Swizz Beatz on Why He Called Out Fake Friends at DMX’s Homegoing

DMX and Swizz Beatz shared a unique bond throughout their careers. As a result, the super producer-turned-mogul decided to use X’s homegoing ceremony as a platform to call out people who weren’t there for his friend.

During an interview with Angie Martinez, Swizz explained that his comments weren’t aimed at DMX’s fans. Instead, he was talking to those who had access to X but turned him away when he needed love.

“From the fans’ standpoint, X got a lot of love. It’s just the other love he was looking for I don’t think he got a lot of,” Swizz said around the interview’s 3-minute mark. “And that’s what made me want to say what I said at his homegoing because I was dealing with a lot of that. And I was with X a lot. Especially, recently. So I was very current in his life and understanding where he was at and what he was going through. So when I started seeing things, naturally as his brother, it just bothered me.”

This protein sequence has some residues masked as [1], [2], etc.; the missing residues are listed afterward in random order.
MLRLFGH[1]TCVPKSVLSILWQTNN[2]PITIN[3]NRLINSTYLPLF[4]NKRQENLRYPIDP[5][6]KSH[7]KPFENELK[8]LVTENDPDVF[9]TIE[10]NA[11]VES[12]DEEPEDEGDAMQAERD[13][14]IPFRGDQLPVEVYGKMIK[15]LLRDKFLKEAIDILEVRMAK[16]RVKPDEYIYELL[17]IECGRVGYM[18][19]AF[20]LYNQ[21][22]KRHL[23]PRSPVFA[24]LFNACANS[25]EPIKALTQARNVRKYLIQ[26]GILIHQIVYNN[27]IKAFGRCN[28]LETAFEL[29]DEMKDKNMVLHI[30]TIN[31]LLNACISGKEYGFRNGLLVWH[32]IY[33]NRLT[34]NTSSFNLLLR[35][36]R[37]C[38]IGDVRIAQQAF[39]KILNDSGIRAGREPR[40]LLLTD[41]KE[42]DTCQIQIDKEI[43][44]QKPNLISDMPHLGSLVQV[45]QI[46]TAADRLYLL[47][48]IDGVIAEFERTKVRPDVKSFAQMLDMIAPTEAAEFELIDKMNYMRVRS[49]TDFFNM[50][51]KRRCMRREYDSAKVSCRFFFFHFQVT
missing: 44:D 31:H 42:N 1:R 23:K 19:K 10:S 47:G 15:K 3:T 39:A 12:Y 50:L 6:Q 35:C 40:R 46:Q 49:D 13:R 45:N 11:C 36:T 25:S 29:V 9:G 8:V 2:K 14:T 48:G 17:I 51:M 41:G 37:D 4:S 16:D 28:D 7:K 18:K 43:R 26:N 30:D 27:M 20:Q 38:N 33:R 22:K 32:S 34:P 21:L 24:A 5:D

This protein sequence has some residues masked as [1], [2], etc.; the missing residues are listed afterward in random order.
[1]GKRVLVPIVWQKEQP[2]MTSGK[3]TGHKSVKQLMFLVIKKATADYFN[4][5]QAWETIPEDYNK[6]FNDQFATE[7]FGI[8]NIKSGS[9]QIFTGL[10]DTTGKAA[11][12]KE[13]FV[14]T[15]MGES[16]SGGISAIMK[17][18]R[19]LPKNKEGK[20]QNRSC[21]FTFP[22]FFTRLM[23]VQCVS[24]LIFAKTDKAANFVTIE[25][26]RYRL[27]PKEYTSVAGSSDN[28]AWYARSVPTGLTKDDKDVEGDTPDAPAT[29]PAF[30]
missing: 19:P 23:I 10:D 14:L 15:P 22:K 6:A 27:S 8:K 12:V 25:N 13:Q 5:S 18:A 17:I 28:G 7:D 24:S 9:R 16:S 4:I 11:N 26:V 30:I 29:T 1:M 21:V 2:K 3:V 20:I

Swizz went on to detail how X’s appearance on Verzuz with Snoop Dogg reignited his fire to create new music for fans because he saw how the youth gravitated to his presence. 

“We stayed [in LA] and finished the album at Snoop’s studio after Verzuz,” Swizz told Martinez before explaining the motive behind releasing X’s posthumous album. 

“I was like, ‘Let’s keep all the new music he was excited about moving,’” he continued. “I wouldn’t even call it an album, I would definitely call it a masterpiece. … It’s a well-deserved masterpiece.”

Verzuz provided X with the confidence and motivation to get back into the studio and that’s the reason Swizz and Timbaland want to keep the brand going. Swizz explained to Martinez that the platform’s new partnership with Triller allows them to create a business model that will cater to creatives and further entertain fans.

“The future of Verzuz is very big,” he said. “The biggest reason [for the Triller deal] was because we can bring our friends with us. All the other places that was a hard structures to bring into those ecosystems. … For creatives to have control we have to change the things we don’t like that businesses do to us. … We had to go with the team that would allow us to have the freedom that we want.”

Swizz Beatz is expanding this creative and financial freedom to various other ventures. He dabbles in cryptocurrency, curates art, and owns a fleet of racing camels. 

“I am the first American to own a full camel team. We came in top 5 in the middle east,” he said. “I got the Ruff Ryder logo on my camels.”

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